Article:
Kindred Additional Summary

Octavia Butler


(Critical Survey of Literature for Students)

Dana and Kevin are moving into their new home in suburban Los Angeles in 1976 when Dana suddenly disappears for a few seconds. She experiences a few hours in an unidentified time and place, where she saves a small boy from drowning, only to have the boy’s father aim a gun at her. She feels disoriented and then finds herself back in her apartment, wet and muddy. Kevin has seen her vanish and reappear across the room, and yet he finds it hard to believe that she has traveled elsewhere.

A second incident allows Dana to better understand what is happening to her. Once again, she vanishes from her California home and finds herself rescuing the same boy, now a few years older and this time in danger from a fire. She learns that she is in Maryland and it is 1815, so the color of her skin marks her as a slave, since she has no free papers. Dana also realizes that the boy, Rufus, and his free black neighbor, Alice, are her ancestors, as she has read their names in her family bible. As night falls, Dana seeks refuge at Alice’s house, only to witness the brutal beating of a black slave man visiting his free black wife, Alice’s mother, without permission. The man’s white assailants are Patrollers, forebears of the Ku Klux Klan, and one of them attacks Dana, ultimately sending her back to twentieth century Los Angeles.

Dana and Kevin make preparations after the first two voyages, having determined that Rufus somehow calls Dana to him whenever his life is in danger and that Dana returns home when she feels grave danger to herself. The next time Dana feels herself losing consciousness, Kevin holds onto her and is thus transported with her to Maryland. The year is 1819, and Rufus has become a difficult twelve-year-old who enjoys Dana’s company but shows streaks of his emotionally distant father. Dana must pretend to be Kevin’s slave, and she is astonished by how easily both manage their roles. They remain for about two months, until Rufus’s father, Tom Weylin, catches Dana teaching two slave children to read and attacks her. Her life in danger, Dana returns to Los Angeles.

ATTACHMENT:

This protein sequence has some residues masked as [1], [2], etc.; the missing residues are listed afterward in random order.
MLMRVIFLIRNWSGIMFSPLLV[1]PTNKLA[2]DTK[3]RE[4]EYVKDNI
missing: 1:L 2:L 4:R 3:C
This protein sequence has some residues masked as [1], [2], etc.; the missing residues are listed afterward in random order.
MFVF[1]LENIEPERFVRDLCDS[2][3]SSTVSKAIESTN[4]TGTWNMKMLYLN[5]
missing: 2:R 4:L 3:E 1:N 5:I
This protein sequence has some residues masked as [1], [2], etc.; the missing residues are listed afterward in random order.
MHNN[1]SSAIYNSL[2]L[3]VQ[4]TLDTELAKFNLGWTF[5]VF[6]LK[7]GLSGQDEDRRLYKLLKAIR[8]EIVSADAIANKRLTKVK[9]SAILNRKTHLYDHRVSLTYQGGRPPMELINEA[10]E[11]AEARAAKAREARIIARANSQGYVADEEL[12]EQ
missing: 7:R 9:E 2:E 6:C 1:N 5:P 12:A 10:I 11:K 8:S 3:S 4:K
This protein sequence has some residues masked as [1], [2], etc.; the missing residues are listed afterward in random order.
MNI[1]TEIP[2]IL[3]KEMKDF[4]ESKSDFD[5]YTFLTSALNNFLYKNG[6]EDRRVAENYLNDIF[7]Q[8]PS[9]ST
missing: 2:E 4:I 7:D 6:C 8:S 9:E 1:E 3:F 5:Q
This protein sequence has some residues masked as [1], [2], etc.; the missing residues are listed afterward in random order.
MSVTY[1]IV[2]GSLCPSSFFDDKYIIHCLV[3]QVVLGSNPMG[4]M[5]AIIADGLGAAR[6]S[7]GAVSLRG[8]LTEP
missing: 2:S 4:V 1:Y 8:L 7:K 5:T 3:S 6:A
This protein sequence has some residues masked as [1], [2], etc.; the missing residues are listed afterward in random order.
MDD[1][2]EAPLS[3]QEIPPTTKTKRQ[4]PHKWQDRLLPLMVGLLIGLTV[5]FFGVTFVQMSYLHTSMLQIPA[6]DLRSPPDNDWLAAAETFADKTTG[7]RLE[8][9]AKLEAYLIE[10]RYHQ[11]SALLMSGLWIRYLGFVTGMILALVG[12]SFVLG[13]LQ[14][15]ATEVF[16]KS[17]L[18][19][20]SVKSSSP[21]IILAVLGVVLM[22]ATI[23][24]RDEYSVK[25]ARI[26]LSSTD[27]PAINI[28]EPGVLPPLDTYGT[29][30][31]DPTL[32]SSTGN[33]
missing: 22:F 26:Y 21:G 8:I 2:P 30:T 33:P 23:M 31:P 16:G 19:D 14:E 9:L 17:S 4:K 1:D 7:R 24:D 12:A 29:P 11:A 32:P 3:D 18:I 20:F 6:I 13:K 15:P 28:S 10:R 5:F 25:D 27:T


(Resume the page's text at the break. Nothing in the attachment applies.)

Dana finds herself alone, her white husband trapped in the past in his role as slave owner. Eight days later in 1976, and five years later in antebellum Maryland, Dana returns...

(The entire section is 931 words.)


(Masterpieces of American Literature)

Kindred is a historical novel which explores slavery in the nineteenth century United States. The novel is classed as fantasy because of its use of time travel, which allows the protagonist to be transported by unspecific means between two centuries.

Dana, a twentieth century California writer who works at menial jobs assigned by a temporary employment agency, is married to Kevin, a white man. In her first time-travel experience Dana is unwittingly transported in time and space to a plantation in nineteenth century Maryland, arriving just in time to save the life of Rufus, the son of the plantation owner. She is sent back there five more times when Rufus’s life is endangered. She returns to her own time and place when her life in the nineteenth century is threatened. During Dana’s journeys into the past, Rufus grows from a young child to adulthood; however, elapsed time in Dana’s twentieth century life ranges only from a few seconds to eight days.

Dana learns, through genealogical research, that Rufus is her ancestor, and unless she assures his survival to father the child who will be known as Hagar, Dana herself will never be born. The plot is driven by Dana’s urgent need to protect the life of Rufus, a self-indulgent, accident-prone child and eventually an impulsively cruel adult. Dana also hopes to influence his character and to mitigate the evils of slavery. The carefully researched details of plantation life in the slaveholding South are graphically portrayed. As Dana notes, while being forced to watch the master whipping a slave, the sensory details of this brutality come alive in ways that cannot be felt...

(The entire section is 675 words.)


(Novels for Students)

The River
On her twenty-sixth birthday, Dana, the protagonist of Kindred, is overcome by nausea and finds herself on the...

(The entire section is 929 words.)